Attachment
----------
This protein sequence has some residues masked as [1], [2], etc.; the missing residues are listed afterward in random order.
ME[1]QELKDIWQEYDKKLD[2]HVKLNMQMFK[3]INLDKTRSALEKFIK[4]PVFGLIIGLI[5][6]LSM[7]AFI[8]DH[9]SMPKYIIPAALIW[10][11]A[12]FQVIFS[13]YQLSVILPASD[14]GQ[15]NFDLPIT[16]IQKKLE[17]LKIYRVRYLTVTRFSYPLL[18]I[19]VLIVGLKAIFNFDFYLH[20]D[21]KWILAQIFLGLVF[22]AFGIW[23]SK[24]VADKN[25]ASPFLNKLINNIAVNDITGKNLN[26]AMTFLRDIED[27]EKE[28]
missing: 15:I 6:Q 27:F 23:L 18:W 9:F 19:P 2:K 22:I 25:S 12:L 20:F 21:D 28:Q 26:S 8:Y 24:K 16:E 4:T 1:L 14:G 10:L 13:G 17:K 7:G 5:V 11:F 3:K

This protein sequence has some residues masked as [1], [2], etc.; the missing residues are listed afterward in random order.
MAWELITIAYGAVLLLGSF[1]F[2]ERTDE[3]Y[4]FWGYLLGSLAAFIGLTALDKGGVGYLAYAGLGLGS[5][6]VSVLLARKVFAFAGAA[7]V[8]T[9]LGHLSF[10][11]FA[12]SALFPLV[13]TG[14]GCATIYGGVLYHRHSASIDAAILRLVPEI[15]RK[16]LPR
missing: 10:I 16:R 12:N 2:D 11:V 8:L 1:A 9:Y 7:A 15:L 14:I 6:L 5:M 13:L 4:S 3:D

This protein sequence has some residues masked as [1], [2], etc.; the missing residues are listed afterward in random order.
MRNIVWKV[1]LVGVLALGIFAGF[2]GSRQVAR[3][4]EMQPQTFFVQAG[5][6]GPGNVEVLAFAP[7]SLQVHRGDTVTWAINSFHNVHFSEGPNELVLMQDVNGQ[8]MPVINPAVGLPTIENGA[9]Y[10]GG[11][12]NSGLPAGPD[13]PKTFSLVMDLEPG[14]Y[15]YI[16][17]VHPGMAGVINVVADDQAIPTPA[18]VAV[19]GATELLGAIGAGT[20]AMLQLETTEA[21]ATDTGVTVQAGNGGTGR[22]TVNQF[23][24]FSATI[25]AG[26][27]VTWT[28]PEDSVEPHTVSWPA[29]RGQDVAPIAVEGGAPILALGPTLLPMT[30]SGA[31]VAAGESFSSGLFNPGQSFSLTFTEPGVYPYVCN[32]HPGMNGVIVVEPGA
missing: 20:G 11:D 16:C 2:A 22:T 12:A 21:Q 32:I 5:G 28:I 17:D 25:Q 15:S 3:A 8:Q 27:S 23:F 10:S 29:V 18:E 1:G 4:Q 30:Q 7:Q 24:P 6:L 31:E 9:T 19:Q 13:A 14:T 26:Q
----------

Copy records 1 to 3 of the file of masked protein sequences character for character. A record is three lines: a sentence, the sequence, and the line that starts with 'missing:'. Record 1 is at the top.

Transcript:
This protein sequence has some residues masked as [1], [2], etc.; the missing residues are listed afterward in random order.
ME[1]QELKDIWQEYDKKLD[2]HVKLNMQMFK[3]INLDKTRSALEKFIK[4]PVFGLIIGLI[5][6]LSM[7]AFI[8]DH[9]SMPKYIIPAALIW[10][11]A[12]FQVIFS[13]YQLSVILPASD[14]GQ[15]NFDLPIT[16]IQKKLE[17]LKIYRVRYLTVTRFSYPLL[18]I[19]VLIVGLKAIFNFDFYLH[20]D[21]KWILAQIFLGLVF[22]AFGIW[23]SK[24]VADKN[25]ASPFLNKLINNIAVNDITGKNLN[26]AMTFLRDIED[27]EKE[28]
missing: 15:I 6:Q 27:F 23:L 18:W 9:F 19:P 2:K 22:I 25:S 12:L 20:F 21:D 28:Q 26:S 8:Y 24:K 16:E 4:T 1:L 14:G 10:L 13:G 17:K 7:G 5:V 11:F 3:K

This protein sequence has some residues masked as [1], [2], etc.; the missing residues are listed afterward in random order.
MAWELITIAYGAVLLLGSF[1]F[2]ERTDE[3]Y[4]FWGYLLGSLAAFIGLTALDKGGVGYLAYAGLGLGS[5][6]VSVLLARKVFAFAGAA[7]V[8]T[9]LGHLSF[10][11]FA[12]SALFPLV[13]TG[14]GCATIYGGVLYHRHSASIDAAILRLVPEI[15]RK[16]LPR
missing: 10:I 16:R 12:N 2:D 11:V 8:L 1:A 9:Y 7:A 15:L 14:I 6:L 5:M 13:L 4:S 3:D

This protein sequence has some residues masked as [1], [2], etc.; the missing residues are listed afterward in random order.
MRNIVWKV[1]LVGVLALGIFAGF[2]GSRQVAR[3][4]EMQPQTFFVQAG[5][6]GPGNVEVLAFAP[7]SLQVHRGDTVTWAINSFHNVHFSEGPNELVLMQDVNGQ[8]MPVINPAVGLPTIENGA[9]Y[10]GG[11][12]NSGLPAGPD[13]PKTFSLVMDLEPG[14]Y[15]YI[16][17]VHPGMAGVINVVADDQAIPTPA[18]VAV[19]GATELLGAIGAGT[20]AMLQLETTEA[21]ATDTGVTVQAGNGGTGR[22]TVNQF[23][24]FSATI[25]AG[26][27]VTWT[28]PEDSVEPHTVSWPA[29]RGQDVAPIAVEGGAPILALGPTLLPMT[30]SGA[31]VAAGESFSSGLFNPGQSFSLTFTEPGVYPYVCN[32]HPGMNGVIVVEPGA
missing: 20:G 11:D 16:C 2:A 22:T 12:A 21:Q 32:I 5:G 28:I 17:D 25:Q 15:S 3:A 8:Q 27:S 23:F 10:S 29:V 18:E 1:G 4:Q 30:Q 7:Q 24:P 6:L 31:E 9:T 19:Q 13:A 14:T 26:Q